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One thing that seems to surprise many intellectuals is the discovery that other intellectuals are Christians! There is a certain class of thinkers who believe that only ignorant people “need” to believe in God. Many of them posit that the concept of “god” is outdated and primitive, steeped in superstition, and unnecessary for anyone. Others claim that any belief in a supreme deity, a Sovereign God who has authority over all humankind, and all of nature, is actually dangerous

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If God could be discovered by intellect alone, this might be disturbing for those of us who are not certified “geniuses.” If mere knowledge about God could save us, we could trust intellectuals to be our “saviors” and spiritual guides. But just because someone is intelligent and learned doesn’t mean that they have attained wisdom. Wisdom is a gift of God, and it begins with acknowledging a simple fact– God exists. This does not come automatically with knowledge about God–such knowledge can be dismissed, twisted, and even lost. If God exists– not just as a concept or a long-lost myth–certain other truths must be acknowledged. Chief among these is the truth that I am NOT God.

Fools come in all shapes, sizes, colors, and intellects. There are people of limited intellectual capacity who are very wise. There are intelligent people who live as fools. Foolishness comes when we deny God– whether we deny His very existence, or His authority over our lives– and live as though we are the supreme authority in our own lives.

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“The Fool says in his HEART, ‘There is no God.'” Foolishness doesn’t begin in the brain. It begins in the heart. The more I believe that I KNOW better than others–including God–the less I will listen to instruction, advice, and wisdom. The more I will do what I want– and justify it, even if others get hurt. The Apostle Paul–no intellectual slouch himself– warns us in 1 Corinthians 8:1 that “Knowledge puffs up..” Not all intellectuals are snobs, but it is easy to become hardened to others if they believe they know more or better than everyone they meet. And Paul’s warning is to believers! Just because we believe that God exists, we can be foolishly puffed up by our very knowledge of scripture, and ignore God’s sovereign call to love our neighbors! We can be foolish “Christians” who acknowledge that Christ exists, but deny His Lordship in our lives.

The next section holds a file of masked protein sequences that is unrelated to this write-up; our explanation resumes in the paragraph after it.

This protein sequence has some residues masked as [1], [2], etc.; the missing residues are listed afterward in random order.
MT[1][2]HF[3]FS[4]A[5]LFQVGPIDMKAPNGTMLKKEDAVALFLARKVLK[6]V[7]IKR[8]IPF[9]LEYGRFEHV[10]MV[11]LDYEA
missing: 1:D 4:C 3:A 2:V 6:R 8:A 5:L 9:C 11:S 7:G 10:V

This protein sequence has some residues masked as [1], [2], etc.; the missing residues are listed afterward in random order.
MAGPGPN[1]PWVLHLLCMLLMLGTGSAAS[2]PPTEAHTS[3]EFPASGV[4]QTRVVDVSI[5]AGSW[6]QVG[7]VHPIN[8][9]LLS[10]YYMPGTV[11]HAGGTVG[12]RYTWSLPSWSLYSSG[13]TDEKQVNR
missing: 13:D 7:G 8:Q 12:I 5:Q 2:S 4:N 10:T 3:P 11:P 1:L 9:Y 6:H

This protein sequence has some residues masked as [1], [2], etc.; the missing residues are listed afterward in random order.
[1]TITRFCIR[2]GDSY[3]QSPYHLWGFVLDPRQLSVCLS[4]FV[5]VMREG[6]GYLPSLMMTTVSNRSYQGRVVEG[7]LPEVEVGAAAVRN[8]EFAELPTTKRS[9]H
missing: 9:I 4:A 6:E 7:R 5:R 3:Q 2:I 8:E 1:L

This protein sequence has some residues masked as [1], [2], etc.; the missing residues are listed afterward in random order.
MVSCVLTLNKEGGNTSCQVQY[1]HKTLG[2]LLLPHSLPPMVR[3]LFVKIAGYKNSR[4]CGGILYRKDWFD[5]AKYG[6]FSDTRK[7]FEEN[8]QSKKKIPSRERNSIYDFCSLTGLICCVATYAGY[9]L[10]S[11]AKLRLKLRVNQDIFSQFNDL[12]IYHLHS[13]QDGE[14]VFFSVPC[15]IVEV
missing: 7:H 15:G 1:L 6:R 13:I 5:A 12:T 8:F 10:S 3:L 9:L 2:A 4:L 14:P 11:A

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There are many intelligent Atheists. Some of them lead moral lives, and do many things that we might see as “good.” They give to charities, advocate for healthful living, a clean environment, and world peace. So why does the Bible use such strong language to denounce them as fools, who are corrupt and even abominable? Doesn’t God see their good works? Doesn’t God give them “credit” for doing the “right” things (sometimes more than their Christian neighbors!)?

God sees us from a different perspective– He looks on the heart. The heart of someone who denies God is the heart of someone in rebellion. It may be a quiet rebellion; it may be vocal and even violent. But once a person denies the very one who created her/him, their heart is corrupted and opposed to giving God His proper place. Even “good” deeds done in defiance of the God of all goodness will become twisted by the selfishness and pride of the doers. The smartest among us may have many great ideas for achieving world peace, but they do not have the power to control all of humanity, nor the authority to force others to accept their “brilliant” ideas. In the end, they will either face disillusionment and despair, or they will become tyrannical in their efforts to “fix” the world’s problems according to their own plans.

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God asks us, first and foremost, to trust Him. Second, we are to obey Him. Third, we are to live with, and love, others– to share the love and wisdom He gives! Fools may know about God, but they stop short of trusting Him, obeying Him, and learning to serve others. They deny His wisdom; they deny His Grace, and their need for it. They deny themselves the joy of relationship with the God of Love. There is nothing wrong with learning and intelligence– they, too, are gifts from God–but when we depend on them ahead of leaning on God’s wisdom, we become fools.

Father, I don’t want to be a fool. Help me to acknowledge You in everything I say and do. Help me to recognize Your wisdom, and cling to it. And help me to appreciate the wisdom of Your Word in guiding my intellect and learning.

As Iron Sharpens Iron

As iron sharpens iron, so one person sharpens another.

Proverbs 27:17